Last weekend, in European Parliament elections, the body’s far-right bloc made strong gains across the Continent.

Nowhere was the revolt against the political establishment more alarming than in France, where Marine Le Pen’s National Rally so thoroughly trounced President Emmanuel Macron’s centrist Renaissance—winning more than twice as many seats—that Macron announced a snap election for the National Assembly just weeks before the summer Olympics come to Paris.

Next door in Germany, a country whose postwar culture of Holocaust memory and political stability managed to prevent the far right from entering the Bundestag for more than 70 years, the nationalist and xenophobic Alternative für Deutschland (AfD) came in second.

Meanwhile, Italian prime minister Giorgia Meloni’s Brothers of Italy—ideological heirs to Benito Mussolini, several of whose descendants have run for office under its banner—more than doubled its seats.

All three parties have appealed to voters primarily on the issue of immigration, which they pledge to dramatically reduce, if not stop altogether. The election offers lessons for America, where voters rank not Palestine, abortion, or even inflation, but immigration as their top issue and are heading to the polls this fall.

In short: it’s the border, stupid.

One takeaway is that, when campaigning against the far right, warnings about Fascism no longer work, especially among young voters. In Germany, 16 percent of young voters chose the AfD. In France, 32 percent of 18-to-24-year-olds chose the National Rally, while only 5 percent went for Renaissance. Jordan Bardella, the charismatic 28-year-old president of the National Rally and its lead candidate in the European Parliament elections, lacks the baggage of the party’s founder (and Marine’s father), Jean-Marie Le Pen, who infamously called Nazi gas chambers a “detail” of history.

The traditional approach of stigmatizing far-right parties by invoking their authoritarian roots is having little effect on generations for whom Auschwitz, Vichy, and D-day are obscure references in a history book—one they may not have cracked open.

Another lesson is that responding judiciously to voter concerns about migration, rather than labeling them “racist” or the product of “misinformation,” can strengthen support for the political mainstream. While Social Democratic and Liberal parties fared poorly on Sunday, the European People’s Party (E.P.P.), the pan-Continental coalition of center-right parties, gained seats and maintained its position as the largest faction in the legislative body. Earlier this year, the E.P.P. led the initiative to approve a package of policies aimed at reducing the number of migrants entering Europe.

Stigmatizing far-right parties by invoking their authoritarian roots is having little effect on generations for whom Auschwitz, Vichy, and D-day are obscure references in a history book—one they may not have cracked open.

One country where the far right has been kept safely at bay is Denmark. Not coincidentally, parties across the political spectrum there have, since the migrant crisis of 2015–16, implemented a series of hard-nosed policies aimed at deterring immigrants from outside Europe and integrating those who already live there. The country’s ruling Social Democratic Party has continued the policies of its centrist predecessor, and immigration has essentially become de-politicized. What passes for far-right parties in Denmark have only 23 of 179 seats in the Danish Parliament, and 2 out of 15 seats in the country’s delegation to Brussels.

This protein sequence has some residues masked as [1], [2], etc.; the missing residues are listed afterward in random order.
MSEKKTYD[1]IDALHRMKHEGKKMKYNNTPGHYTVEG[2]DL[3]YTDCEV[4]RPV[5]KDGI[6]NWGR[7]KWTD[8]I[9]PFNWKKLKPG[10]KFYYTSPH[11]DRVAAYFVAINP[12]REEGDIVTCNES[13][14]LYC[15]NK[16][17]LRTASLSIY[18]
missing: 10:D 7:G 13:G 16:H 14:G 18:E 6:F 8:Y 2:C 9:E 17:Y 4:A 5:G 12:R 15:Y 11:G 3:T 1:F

Fortunately, some leaders are belatedly waking up to the costs of uncontrolled immigration. Last fall, after demonstrators—many of them immigrants—took to the streets of Berlin to celebrate the October 7 Hamas massacre, Germany’s Social Democratic chancellor Olaf Scholz said, “We must finally deport on a large scale those who have no right to stay in Germany.” He was joined by his vice chancellor, a member of the Green Party, who released a video criticizing Muslim organizations for failing to speak out against anti-Semitism, and threatened to deport those who commit anti-Semitic hate crimes.

American politicians would do well to watch what’s happening in Europe. Here in the United States, a slight majority of the public supports mass deportations of illegal immigrants, including 42 percent of Democrats, 45 percent of Latinos, and 35 percent of Gen Z. Left unaddressed, the crisis at the southern border will become an even greater issue for unscrupulous politicians to exploit. And while President Joe Biden may have signed an executive order earlier this month tightening the border, it may be too late. A recent CNN poll found that voters trust Trump over Biden on the issue by a 27-point margin.

Reeling from last Sunday’s election, a seasoned observer of international affairs told me that he expects Le Pen to win France’s next presidential election, in 2027. Her party already has a massive lead in the fast-approaching legislative election, and the momentum propelling her towards the Élysée Palace may be unstoppable.

This would put into power a party that is not only anti-immigration but pro-Putin, lukewarm towards NATO, and suspicious of the United States. To preserve the liberal world order, mainstream political parties across the West need to absorb the message that voters have been sending them and adopt tougher policies on mass immigration. Because if they don’t, demagogues and would-be dictators will.

James Kirchick is a Writer at Large at AIR MAIL and the author of The End of Europe: Dictators, Demagogues, and the Coming Dark Age